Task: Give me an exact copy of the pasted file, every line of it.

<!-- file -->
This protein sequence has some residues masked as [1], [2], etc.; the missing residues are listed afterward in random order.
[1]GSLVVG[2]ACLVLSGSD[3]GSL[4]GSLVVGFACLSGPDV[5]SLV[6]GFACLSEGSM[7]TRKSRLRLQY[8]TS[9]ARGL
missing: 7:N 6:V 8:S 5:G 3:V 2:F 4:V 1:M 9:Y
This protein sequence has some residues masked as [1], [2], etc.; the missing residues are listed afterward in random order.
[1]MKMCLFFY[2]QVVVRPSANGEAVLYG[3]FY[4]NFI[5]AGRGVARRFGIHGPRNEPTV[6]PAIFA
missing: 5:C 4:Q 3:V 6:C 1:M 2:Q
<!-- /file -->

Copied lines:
This protein sequence has some residues masked as [1], [2], etc.; the missing residues are listed afterward in random order.
[1]GSLVVG[2]ACLVLSGSD[3]GSL[4]GSLVVGFACLSGPDV[5]SLV[6]GFACLSEGSM[7]TRKSRLRLQY[8]TS[9]ARGL
missing: 7:N 6:V 8:S 5:G 3:V 2:F 4:V 1:M 9:Y
This protein sequence has some residues masked as [1], [2], etc.; the missing residues are listed afterward in random order.
[1]MKMCLFFY[2]QVVVRPSANGEAVLYG[3]FY[4]NFI[5]AGRGVARRFGIHGPRNEPTV[6]PAIFA
missing: 5:C 4:Q 3:V 6:C 1:M 2:Q